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1943-10-24 The loss of Anton van Dam

Crash site: North Sea near Dunino, Fifeshire, GB

Crash cause: low flying, aircraft hit the water


Dam, Anton Gerhard van


2Lt, Telegr.


None known




Malang, Java, NEI


FAA 860 Squadron



Swordfish Mk. II Nr. LS398


RAF Dunino, Fifeshire, GB


Night flying training


MIA, aircraft hit the water during low flying






North Sea near Isle of May, Firth of Forth, Fifeshire, GB

Known to





Other crew

The pilot was rescued from the water



None known

GB arrival



OGS: missing in Irish Sea

Dunino Airfield

Remains of RAF Dunino include the derelict control tower. The site of the former airbase has been reclaimed by agriculture. Dunino Airfield 080205-6

2. Crash site data

Map 40. North Sea off Dunino, Fifeshire, GB, area where A.G. van Dam crashed on 24/10/1943.

Three other Dutchmen were killed in crashes in this area. W. Hijkoop and A.M. ten Herkel crashed West of Dunino; R.A.C. Heijne crashed in the Firth of Tay, West of Buddon Ness lighthouse.

Isle of May 080204-2

Isle of May, as seen from the church at St. Monans, south of Dunino. St. Monans 080204-4

22 October 2022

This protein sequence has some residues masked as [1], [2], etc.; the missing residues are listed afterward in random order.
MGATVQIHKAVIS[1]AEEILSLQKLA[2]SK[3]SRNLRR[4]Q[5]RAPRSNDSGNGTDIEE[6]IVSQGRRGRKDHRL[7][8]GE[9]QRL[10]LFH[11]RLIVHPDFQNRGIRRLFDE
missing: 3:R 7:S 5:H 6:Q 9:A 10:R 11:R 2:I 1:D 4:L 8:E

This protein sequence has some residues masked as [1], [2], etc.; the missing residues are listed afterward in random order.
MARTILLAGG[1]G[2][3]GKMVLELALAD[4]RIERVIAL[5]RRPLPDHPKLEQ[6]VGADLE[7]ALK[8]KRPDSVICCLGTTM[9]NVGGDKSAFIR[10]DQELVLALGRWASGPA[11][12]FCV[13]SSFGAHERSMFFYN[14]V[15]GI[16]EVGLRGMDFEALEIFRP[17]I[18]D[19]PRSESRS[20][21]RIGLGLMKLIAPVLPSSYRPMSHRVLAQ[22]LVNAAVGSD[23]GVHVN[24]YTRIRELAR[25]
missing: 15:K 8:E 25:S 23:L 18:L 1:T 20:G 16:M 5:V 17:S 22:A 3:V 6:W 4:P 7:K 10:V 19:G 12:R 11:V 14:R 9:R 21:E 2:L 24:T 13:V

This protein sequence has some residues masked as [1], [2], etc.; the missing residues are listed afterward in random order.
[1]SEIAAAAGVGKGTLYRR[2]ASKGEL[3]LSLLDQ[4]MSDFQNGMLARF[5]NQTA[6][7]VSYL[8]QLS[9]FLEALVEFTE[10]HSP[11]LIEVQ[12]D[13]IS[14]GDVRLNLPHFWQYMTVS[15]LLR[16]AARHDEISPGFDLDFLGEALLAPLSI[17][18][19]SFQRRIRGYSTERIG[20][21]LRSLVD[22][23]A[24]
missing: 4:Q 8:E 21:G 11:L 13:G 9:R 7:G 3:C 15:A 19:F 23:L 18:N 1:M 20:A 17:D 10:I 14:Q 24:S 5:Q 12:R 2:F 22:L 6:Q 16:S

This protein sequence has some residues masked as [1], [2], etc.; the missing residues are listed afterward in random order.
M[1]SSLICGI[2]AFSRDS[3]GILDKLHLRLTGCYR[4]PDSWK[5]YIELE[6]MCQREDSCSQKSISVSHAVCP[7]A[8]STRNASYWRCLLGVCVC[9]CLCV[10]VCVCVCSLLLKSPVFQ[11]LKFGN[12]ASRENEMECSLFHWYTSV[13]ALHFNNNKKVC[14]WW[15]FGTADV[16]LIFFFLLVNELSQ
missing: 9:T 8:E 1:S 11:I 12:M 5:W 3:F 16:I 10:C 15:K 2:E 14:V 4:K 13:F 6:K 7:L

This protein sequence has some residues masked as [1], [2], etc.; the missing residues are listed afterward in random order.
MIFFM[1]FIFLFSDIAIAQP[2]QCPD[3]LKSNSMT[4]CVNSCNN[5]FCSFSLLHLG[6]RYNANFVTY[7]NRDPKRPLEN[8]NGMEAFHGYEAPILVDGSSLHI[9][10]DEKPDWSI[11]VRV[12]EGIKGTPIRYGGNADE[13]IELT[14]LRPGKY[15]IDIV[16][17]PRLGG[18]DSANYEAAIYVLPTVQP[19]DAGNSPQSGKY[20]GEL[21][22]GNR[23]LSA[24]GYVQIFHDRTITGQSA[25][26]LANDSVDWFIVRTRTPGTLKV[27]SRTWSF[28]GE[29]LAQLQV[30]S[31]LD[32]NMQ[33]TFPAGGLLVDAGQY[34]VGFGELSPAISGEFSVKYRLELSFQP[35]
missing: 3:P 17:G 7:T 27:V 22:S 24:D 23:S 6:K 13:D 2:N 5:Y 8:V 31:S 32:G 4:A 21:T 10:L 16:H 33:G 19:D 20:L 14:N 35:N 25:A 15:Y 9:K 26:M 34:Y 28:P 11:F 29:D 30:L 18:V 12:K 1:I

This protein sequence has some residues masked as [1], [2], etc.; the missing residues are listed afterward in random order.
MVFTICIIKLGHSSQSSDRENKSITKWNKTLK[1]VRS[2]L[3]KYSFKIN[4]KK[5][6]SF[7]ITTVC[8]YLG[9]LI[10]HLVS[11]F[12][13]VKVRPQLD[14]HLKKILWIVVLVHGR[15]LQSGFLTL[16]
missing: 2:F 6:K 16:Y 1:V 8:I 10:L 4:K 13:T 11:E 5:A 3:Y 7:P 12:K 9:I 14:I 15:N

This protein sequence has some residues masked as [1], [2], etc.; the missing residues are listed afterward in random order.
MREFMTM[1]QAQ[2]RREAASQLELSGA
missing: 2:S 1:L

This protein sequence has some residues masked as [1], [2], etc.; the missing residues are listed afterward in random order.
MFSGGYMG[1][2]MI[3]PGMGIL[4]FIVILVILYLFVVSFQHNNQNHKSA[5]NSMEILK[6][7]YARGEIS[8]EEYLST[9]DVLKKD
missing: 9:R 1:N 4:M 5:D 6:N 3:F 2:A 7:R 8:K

We received the following information via our Helpdesk:

From memoirs of Ktz. Cor Smits 860 Squadron Swordfish Pilot

Reference Anton Gerhard Van Dam

"The commander, Lieutenant Commander, Second Class Van der Toorren, flew and Sergeant Van Dam was our telegrapher-gunner. We had to locate a towed target on the radar and then bomb it. One moment I was still in the aircraft, the next I was in the water. Apparently, we had hit the waves, there was quite a big sea, and I was catapulted out. Soon I ran into Van Dam, unconscious or dead, I don't know. The pilot was nowhere to be seen at first. The Swordfish had dragged him down, but he managed to break free and eventually I heard him scream. Meanwhile, I tried to keep Van Dam above water, but every time I pushed him up, I went down myself. When I passed him on to Van der Toorren, he drifted off into the night and we never saw him again. Fortunately, a flashlight I had with me turned out to work and with it we finally caught the attention of a British destroyer, one of those ex-American four-pipe ships from the First World War. He picked us up."

(Courtesy Raymond Hartman Kok. His website is

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